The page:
The central conceit of having to literally fight the ex-lovers of one’s significant other is of course, meant to be a metaphor for the way that one is always “competing” with their lover’s previous mates.  That’s kind of an interesting idea, but one that I ultimately find kind of shallow.  Rather than actually improving himself in order to prove himself worthy of this relationship he simply seems to find power out of nowhere and then beat the crap out of these exes.  Occasionally these fights do seem to reflect something in the actual relationship, like in the case of the second evil exe played by Chris Evans, who pilgrim defeats by exploiting the ex’s foolhardiness, but all to often Pilgrim’s victories seem like unearned dues ex machinas, like his first battle which he wins through sheer brute force or another fight later which he seems to win just by playing music really loud… or something.  Regardless of how well the metaphor holds up, these fight scenes do get old fast.  I had had my fill of them somewhere around the third one, only to realize that there were still going to be four more of the damn things.

I’ve only really scratched the surface of how surreal this movie can be for a Hollywood film with all this discussion of fighting evil exes.  There are gratuitous visual tics used in almost every scene of this film for one reason or another.  Early film this kind of stuff is established by things like sound effects showing up onscreen via, for instance a phone will ring and the words “ring ring” will pop up on screen in a comic book-like font.  Stuff like that happens all the time in this movie, punches are accentuated by “pow” bubbles (think Adam West’s “batman” but with more irony), foul mouthed baristas are visibly bleeped, and bandmembers who’s voices are drowned out by noise will be subtitled.  The fights with the evil exes can at least be interpreted as metaphors, but all this other garbage are just pointless distracting gags. It’s like the whole movie is the main character’s elaborate daydream, he never snaps into reality.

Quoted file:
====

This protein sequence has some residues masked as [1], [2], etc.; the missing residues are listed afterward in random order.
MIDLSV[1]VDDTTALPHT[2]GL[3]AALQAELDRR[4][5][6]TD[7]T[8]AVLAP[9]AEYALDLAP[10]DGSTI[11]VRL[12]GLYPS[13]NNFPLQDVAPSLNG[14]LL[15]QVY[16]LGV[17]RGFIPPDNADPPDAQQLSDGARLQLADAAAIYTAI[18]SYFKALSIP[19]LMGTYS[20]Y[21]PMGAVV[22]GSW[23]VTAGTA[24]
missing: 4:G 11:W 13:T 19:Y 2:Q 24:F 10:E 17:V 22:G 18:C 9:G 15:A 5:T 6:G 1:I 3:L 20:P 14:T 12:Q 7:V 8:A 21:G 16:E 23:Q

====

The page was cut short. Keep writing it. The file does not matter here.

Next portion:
Perhaps the most pervasive of these visual flourishes is the film’s fixation on video games.  The whole film is loaded with video game aesthetics: coins are dropped and collected, the fights with the exes are narrated by a voice not unlike the commentator voice in the “Street Fighter” franchise (compete with “KO” being shouted at the end of the fights), and Pilgrim even collects a “1Up” that gets used in as a dues ex machine late in the film.  This seems like an incredibly strange choice of motif because, frankly, romantic relationships are the last thing that video games have any business trying to represent (and I say that as an avid gamer).  Look, I’m not Roger Ebert; I think that games are certainly an art form on a visual level and that there are legitimately fascinating things that games can do with narrative, but romance sure as hell isn’t one of them.